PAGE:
Cadres: What, Why, and How

The term "cadre" is thrown around quite a bit on the left, but it's not always given a clear meaning (or used correctly). This is a shame, because a well-set-up cadre is an incredible tool that has shown its value time and again through history and into the present day.

The basic concept of a cadre is a small group of individuals who are specifically trained and skilled not only in the goal of an organization, but on how to teach and lead others as part of achieving that goal. In the US military, a cadre is the group of officers who are responsible for training the rest of the unit. In cases where the unit is frequently shut down and re-created (for instance, a reserve unit, or one staffed with conscripts who are only called up in case of war), the cadre might be the only part of the unit that stays constant. In either case, "cadre" describes both the group, and individuals who are in it (each individual cadre is a member of the cadre), which can lead to confusion.

That said, the military is far from the only group that uses cadres. The Communist Party of China is famous for its cadre system, which is based on the concept of a Leninist vanguard and has been effective all the way from 1922 to this day. In this system, a cadre is a full-time revolutionary who works on behalf of the party. Cadres fill roles from leadership (at all levels) to military personnel to technical professionals to management staff in public institutions or state-owned enterprises. In Mao's own words:

Our Party organizations must be extended all over the country and we must purposefully train tens of thousands of cadres and hundreds of first-rate mass leaders. They must be cadres and leaders versed in Marxism-Leninism, politically far-sighted, competent in work, full of the spirit of self-sacrifice, capable of tackling problems on their own, steadfast in the midst of difficulties and loyal and devoted in serving the nation, the class and the Party. It is on these cadres and leaders that the Party relies for its links with the membership and the masses, and it is by relying on their firm leadership of the masses that the Party can succeed in defeating the enemy. Such cadres and leaders must be free from selfishness, from individualistic heroism, ostentation, sloth, passivity, and arrogant sectarianism, and they must be selfless national and class heroes; such are the qualities and the style of work demanded of the members, cadres and leaders of our Party.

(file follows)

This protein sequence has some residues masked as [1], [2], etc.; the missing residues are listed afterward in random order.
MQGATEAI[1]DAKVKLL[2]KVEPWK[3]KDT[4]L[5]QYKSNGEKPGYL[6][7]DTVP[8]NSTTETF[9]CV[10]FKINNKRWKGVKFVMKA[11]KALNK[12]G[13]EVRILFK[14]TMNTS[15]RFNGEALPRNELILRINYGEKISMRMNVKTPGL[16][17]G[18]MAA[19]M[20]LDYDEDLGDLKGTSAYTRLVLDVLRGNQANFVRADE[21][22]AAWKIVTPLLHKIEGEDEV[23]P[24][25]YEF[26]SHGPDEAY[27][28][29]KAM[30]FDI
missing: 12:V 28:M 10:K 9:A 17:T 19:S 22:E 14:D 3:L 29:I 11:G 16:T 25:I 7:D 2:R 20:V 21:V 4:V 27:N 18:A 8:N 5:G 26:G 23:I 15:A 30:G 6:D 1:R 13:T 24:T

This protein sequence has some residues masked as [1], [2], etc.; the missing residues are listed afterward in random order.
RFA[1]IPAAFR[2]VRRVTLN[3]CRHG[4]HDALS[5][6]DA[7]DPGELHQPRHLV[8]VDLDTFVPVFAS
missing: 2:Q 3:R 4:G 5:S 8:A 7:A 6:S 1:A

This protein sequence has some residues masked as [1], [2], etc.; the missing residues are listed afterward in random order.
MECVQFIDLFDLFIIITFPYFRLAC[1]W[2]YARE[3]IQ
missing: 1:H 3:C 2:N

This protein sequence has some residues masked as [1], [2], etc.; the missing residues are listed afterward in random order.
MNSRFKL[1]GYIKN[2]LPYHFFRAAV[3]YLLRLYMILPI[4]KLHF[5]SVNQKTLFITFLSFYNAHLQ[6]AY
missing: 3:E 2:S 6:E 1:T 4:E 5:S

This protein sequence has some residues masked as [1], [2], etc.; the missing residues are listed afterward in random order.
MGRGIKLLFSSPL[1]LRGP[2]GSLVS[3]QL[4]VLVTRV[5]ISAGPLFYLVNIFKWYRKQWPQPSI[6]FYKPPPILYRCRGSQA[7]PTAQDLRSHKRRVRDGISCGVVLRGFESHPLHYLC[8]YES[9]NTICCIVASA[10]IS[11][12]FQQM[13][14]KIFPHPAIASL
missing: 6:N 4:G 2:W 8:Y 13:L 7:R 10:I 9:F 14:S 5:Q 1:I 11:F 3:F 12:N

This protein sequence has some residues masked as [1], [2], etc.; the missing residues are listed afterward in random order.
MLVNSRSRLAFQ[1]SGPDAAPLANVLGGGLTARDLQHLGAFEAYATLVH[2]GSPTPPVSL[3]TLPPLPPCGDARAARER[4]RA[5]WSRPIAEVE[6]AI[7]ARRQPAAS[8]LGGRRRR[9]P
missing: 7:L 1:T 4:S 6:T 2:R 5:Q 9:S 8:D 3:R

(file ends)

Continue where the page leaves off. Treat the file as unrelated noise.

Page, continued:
Today, however, we're going to focus on a cadre development process from a perhaps unlikely source: the US Centers for Disease Control and Prevention.

The CDC has designed a step-by-step process for building a cadre, and it's worth studying. The rest of this series will walk through this process and how it can be applied to build a cadre to help achieve your goals.

Training Cadre | Professional Development & Training | Healthy Schools | CDC
This page provides a step-by-step process of how to build a training cadre. If you are looking to maximize your professional development (PD) knowledge, skills, and resources and further your organization’s reach, consider building a training cadre.

Given the lengthy history of cadres, the model developed by the CDC is interesting because it's easily accessible for modern audiences (e.g. you don't have to read historical documents) and because it's well-developed as a complete step-by-step process. If you find this all interesting, you absolutely can and should go do more research on your own - but for simplicity's sake, this is a great place to start.

The CDC cadre development model is build around four phases, each of which will be one post in this series:

  1. Assessment
  2. Recruitment
  3. Action
  4. Evaluation

We'll address these one at a time to give you a sense of what to expect. Of course, the actual CDC website linked above will have more detail if there's anywhere you want to dig in further!

Before Starting

Before starting down this path, you need to determine the most important part of your cadre: its purpose.

  • Why are you forming this cadre?
  • What will it achieve?
  • Critically, are those objectives something that a cadre is well-suited to achieve?
  • If the cadre can't achieve the objectives alone, who else will the cadre need to collaborate with, and how will it do that?

Before anything else, every member your cadre needs to know what the cadre's purpose is and how their role contributes to it.

The purpose of the cadre and its set of objectives will inform every action you take from here onward, whether that's the structure of the cadre, criteria for membership, or how you evaluate its successes as you go. The purpose can change over time, of course, but the clearer the purpose, the more effective your cadre will be.

For the rest of this series, the checklist below (made by the CDC) can help the cadre leader follow along and execute on the tasks of forming a new cadre.

Ready to get started? We'll begin by assessing the environment and making a plan.